A second source of evidence on unintended effects comes from qualitative studies of audiences, and their reception of radio and television programming. Several such studies in Brazil suggest, at the very least, that audiences engage with narratives about nontraditional roles for women, strains in intergenerational relations, and sensitive topics related to sexuality, infidelity, and abortion. In this context, such ideas provoked further discussion, comparison with local customs and values, and application to viewer's lives.
The interpretation of the evidence from evaluation studies on intended effects is controversial, with the advocates of purposeful communication claiming substantial influences, and others arguing that such effects are often overstated. In a 2001 review, Robert Hornik and Emile McAnany, both specialists in development communication, concluded that evaluation studies have shown that campaigns and entertainment—education programs have been effective in increasing the demand for services at family planning and health clinics, but only rarely have they shown much influence on population-level behavior. Moreover, when data are available over a longer period, it is observed that the program effects do not always outlast the programs. The second kind of evidence regarding intended effects comes from the association found in surveys between self-reports of exposure to messages and contraceptive practice and reproductive intentions. Although such correlations are often very strong, their interpretation must allow for the type of selection bias noted above.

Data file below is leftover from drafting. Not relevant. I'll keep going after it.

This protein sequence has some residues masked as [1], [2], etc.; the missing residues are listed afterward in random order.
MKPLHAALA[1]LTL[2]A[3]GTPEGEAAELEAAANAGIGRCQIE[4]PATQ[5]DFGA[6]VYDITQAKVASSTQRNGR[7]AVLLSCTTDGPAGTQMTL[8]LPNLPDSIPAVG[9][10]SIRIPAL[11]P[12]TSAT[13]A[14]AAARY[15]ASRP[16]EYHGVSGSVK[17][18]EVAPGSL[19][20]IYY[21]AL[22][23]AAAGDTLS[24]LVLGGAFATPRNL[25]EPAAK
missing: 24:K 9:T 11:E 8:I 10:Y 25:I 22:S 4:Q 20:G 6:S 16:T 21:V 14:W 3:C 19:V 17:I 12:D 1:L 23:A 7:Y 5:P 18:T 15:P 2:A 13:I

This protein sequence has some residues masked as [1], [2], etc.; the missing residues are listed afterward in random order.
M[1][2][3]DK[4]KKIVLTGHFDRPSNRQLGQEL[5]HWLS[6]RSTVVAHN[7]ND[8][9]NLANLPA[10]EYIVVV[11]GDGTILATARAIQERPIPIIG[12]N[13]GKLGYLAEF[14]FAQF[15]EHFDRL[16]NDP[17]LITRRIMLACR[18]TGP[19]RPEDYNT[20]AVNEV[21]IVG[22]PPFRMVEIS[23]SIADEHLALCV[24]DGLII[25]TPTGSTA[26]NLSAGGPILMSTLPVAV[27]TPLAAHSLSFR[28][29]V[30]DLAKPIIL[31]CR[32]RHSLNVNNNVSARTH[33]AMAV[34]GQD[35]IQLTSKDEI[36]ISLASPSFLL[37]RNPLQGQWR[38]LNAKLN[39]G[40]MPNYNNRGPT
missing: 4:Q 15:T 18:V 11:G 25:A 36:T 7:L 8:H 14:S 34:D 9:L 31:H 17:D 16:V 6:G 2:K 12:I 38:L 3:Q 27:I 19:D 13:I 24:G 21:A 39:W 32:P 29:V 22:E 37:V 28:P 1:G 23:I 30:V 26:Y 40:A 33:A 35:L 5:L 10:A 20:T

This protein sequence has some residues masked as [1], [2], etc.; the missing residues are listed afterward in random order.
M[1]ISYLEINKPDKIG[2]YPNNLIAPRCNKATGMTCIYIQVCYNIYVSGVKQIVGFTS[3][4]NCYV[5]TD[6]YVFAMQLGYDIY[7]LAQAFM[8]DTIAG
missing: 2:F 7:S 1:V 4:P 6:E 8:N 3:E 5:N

It appears probable that there are both intended and unintended media effects on health and reproductive behavior, but their magnitude is uncertain. The relationship merits further study. As the role of values, ideas, and information in affecting demographic change is given more prominence, scholars are likely to pay increasing attention to the various and burgeoning means by which they are spread.
See also: Culture and Population; Diffusion in Population Theory; Family Planning Programs; Fertility Transition, Socioeconomic Determinants of; Values and Demographic Behavior.
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Joseph E. Potter